Understanding Recovery Point and Time Objectives
Think by Blytheco, LLC has teamed up with several experts in the business continuity industry to develop a blog miniseries about the importance of backing up data and enhancing your business’s continuity plans (BCP’s) and disaster recovery procedures. The series, titled ‘Back it Up’, is meant to connect you with the information and resources you need before the occurrence of data loss.
Businesses, in light of a disaster, you must possess a Recovery Time Objective (RTO) and Recovery Point Objective (RPO)! Period. A year ago, a client was victim to a disastrous and destructive storm. There was a torrential downpour that caused a major leak in the roof that just so happened to be right above the client’s primary server rack. The servers were so filled with water that each day they had to be de-racked and drained out. As luck would have it, after carefully drying the servers, they miraculously restarted! This of course took a few days to complete, however full disaster was averted because this business had an RTO and RPO – they knew exactly how long they could be without IT functionality and how much data they could afford to lose. Luckily they already had safety measures in place and knew how to adapt.
So what is RTO and why is it important to you? RTO is the maximum duration of time for which a business process can be unavailable after a disaster or disruption. RTO is generally measured in minutes, hours or days and represents the amount of time that is acceptable for your organization to be without IT service. In other words, your RTO should be defined in terms of how fast you need to be back up and running in the event of partial or total failure. Most organizations I talk to commonly have RTOs of 15 minutes to one day, depending upon what business they are in and which systems are involved.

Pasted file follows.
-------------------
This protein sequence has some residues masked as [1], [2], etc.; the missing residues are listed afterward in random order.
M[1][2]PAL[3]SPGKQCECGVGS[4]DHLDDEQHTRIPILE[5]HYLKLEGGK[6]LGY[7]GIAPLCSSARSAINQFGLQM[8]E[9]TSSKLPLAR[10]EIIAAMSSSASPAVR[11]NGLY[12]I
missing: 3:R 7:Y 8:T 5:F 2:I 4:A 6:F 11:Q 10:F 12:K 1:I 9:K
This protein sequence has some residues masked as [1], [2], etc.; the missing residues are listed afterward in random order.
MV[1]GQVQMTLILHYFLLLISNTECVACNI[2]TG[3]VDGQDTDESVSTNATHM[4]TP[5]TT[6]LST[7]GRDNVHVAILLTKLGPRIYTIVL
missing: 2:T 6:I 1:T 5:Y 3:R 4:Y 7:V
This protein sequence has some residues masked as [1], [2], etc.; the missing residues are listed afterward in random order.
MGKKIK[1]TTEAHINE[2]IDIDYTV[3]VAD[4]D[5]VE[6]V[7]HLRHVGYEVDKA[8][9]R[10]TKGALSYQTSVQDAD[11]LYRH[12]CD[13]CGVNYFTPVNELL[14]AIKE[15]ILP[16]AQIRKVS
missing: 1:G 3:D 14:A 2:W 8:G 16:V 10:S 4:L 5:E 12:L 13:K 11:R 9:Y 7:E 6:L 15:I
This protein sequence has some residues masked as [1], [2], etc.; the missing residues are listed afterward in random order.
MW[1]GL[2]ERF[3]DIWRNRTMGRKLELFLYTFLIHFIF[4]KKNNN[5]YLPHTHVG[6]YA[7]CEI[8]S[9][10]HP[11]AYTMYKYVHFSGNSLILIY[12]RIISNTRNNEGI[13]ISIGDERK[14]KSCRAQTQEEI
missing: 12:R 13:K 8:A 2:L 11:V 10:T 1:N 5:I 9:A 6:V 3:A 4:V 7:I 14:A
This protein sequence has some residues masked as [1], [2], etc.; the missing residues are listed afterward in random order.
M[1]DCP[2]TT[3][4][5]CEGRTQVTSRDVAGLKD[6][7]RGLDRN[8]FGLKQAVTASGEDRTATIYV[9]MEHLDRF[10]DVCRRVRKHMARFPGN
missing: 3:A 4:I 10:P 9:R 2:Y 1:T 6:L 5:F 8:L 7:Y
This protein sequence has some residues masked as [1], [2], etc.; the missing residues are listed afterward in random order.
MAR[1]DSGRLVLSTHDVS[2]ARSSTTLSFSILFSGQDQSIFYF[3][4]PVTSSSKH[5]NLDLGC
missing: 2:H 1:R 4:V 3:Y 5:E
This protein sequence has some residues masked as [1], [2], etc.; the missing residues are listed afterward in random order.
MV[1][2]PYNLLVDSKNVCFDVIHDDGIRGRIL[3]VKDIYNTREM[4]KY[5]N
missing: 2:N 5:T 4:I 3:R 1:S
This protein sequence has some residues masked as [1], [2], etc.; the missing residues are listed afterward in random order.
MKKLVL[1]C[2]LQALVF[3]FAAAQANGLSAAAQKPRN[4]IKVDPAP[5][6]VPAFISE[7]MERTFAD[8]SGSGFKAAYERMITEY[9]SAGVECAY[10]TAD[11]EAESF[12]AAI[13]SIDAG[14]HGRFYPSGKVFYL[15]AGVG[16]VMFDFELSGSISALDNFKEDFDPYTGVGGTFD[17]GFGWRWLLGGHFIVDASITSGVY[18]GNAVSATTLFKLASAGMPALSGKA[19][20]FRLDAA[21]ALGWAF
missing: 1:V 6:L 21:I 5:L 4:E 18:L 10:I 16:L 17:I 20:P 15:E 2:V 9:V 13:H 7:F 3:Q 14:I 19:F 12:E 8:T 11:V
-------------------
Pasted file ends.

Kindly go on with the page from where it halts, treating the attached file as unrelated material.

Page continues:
Similarly, RPO is the acceptable amount of data loss an entity can endure measured in time. RPO will likely be different each time contingent on the type of data loss. It is essentially the state or point in which a business believes it needs to recover following an unplanned interruption. Most clients usually fall into a RPO range of about 24 hrs or less, but I have seen them go into the weeks. This varies greatly depending on the type of server involved. Mail servers, database servers and accounting systems typically land in the 15-minute RPO range. DNS servers, remote access servers, etc., usually have a one-day RPO. You must decide the length of the RTO and RPO that is right for you. Choose wisely.
Oli Thordarson is the CEO of Alvaka Networks, a provider of network security and network management services. With over 28 years of experience, Oli is the founding chairman of the Global MSP Network and currently serves on the board of CompTIA and the Technology Leadership Political Action Committee.
Alvaka Networks is distinguished for its many industry awards, including the NASBA Top VAR Award. Alvaka Networks is headquartered in IRVINE, CA.